Book Review: Quiet by Susan Cain

Quiet: The Power of Introverts in a World That Can’t Stop Talking, by Susan Cain

Tidbits from Quiet: Open plan offices reduce productivity and impair memory. They make people sick, hostile, unmotivated and insecure. Online collaborations can be very successful, but that doesn’t mean work groups are better in all situations. Your sweet spot is the place where you are optimally stimulated.

This is a terrific non-fiction book about how to thrive as an introvert in a world increasingly designed for extroverts.

Cain proposes three key steps to identifying your core personal projects: what you wanted to do as a child, what work you gravitate toward, and what you envy in other peoples’ lives.

She also remarks on the need for introverts to create for themselves a ‘restorative niche,’ somewhere they can go to be alone and recharge.

What does it mean for writers?

  • When you’re about to embark on a book-length work, think about it in relation to the three steps. As a kid, I wanted to be a writer, a full-time book reader (though I didn’t know such a job existed), or a detective. I liked anything to do with those three topics. I still do. Sometimes I write about detectives, and my day job involves working with other writers on their stuff.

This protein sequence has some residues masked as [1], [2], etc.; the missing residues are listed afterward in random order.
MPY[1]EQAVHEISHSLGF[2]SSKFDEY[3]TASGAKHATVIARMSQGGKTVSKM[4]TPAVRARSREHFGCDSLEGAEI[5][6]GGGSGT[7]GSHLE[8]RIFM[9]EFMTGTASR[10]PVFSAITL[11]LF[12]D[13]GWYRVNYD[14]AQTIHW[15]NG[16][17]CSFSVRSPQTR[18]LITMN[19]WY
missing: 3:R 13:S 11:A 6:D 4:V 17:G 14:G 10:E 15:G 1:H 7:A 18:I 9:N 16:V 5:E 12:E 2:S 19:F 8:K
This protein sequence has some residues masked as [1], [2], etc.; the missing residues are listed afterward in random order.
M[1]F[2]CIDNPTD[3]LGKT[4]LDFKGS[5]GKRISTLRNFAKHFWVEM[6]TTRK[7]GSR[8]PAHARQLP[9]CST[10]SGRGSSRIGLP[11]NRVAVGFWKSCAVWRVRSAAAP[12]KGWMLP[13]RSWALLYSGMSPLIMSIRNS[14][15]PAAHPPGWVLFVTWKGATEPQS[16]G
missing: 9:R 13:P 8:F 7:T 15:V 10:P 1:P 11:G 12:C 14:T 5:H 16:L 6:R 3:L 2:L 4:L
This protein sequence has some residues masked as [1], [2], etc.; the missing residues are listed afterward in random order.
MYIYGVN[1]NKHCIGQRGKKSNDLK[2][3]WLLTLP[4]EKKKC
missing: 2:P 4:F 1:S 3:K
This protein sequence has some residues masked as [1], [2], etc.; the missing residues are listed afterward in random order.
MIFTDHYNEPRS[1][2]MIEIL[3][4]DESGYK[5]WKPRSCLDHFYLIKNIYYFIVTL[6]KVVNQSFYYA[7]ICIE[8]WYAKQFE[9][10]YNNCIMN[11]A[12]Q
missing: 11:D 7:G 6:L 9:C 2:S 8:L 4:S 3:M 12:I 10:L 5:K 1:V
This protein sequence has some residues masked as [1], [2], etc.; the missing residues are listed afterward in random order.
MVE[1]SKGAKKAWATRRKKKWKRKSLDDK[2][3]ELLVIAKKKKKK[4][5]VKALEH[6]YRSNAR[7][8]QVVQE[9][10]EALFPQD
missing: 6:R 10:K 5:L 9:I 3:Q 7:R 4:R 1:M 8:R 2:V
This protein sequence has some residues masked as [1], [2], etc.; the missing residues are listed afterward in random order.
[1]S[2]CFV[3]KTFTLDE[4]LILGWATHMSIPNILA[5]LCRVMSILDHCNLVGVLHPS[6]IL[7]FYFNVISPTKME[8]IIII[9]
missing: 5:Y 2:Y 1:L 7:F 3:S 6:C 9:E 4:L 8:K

• When you’re looking at education, consider both virtual and live options. Thanks to the pandemic, more online workshops, webinars and courses are available than ever before. I’ve done both. My introverted side likes the virtual, self-paced kind. My side that loves hanging around with other writers likes the live ones. The good thing about virtual workshops is that you get good critiques, plus a sense of community, without having to leave your house. The good thing about the live workshops is that they also come with a larger inspirational element: presentations by real writers on hard-won secrets of craft.
  • Think about how to find, nurture and protect your restorative niche. Maybe it’s not a specific place, but a time of day–what my friend, the artist Tim Sullivan, calls his “do-nothing time”–a block of an hour where you can be alone, neither working your day job nor writing, but doing nothing at all.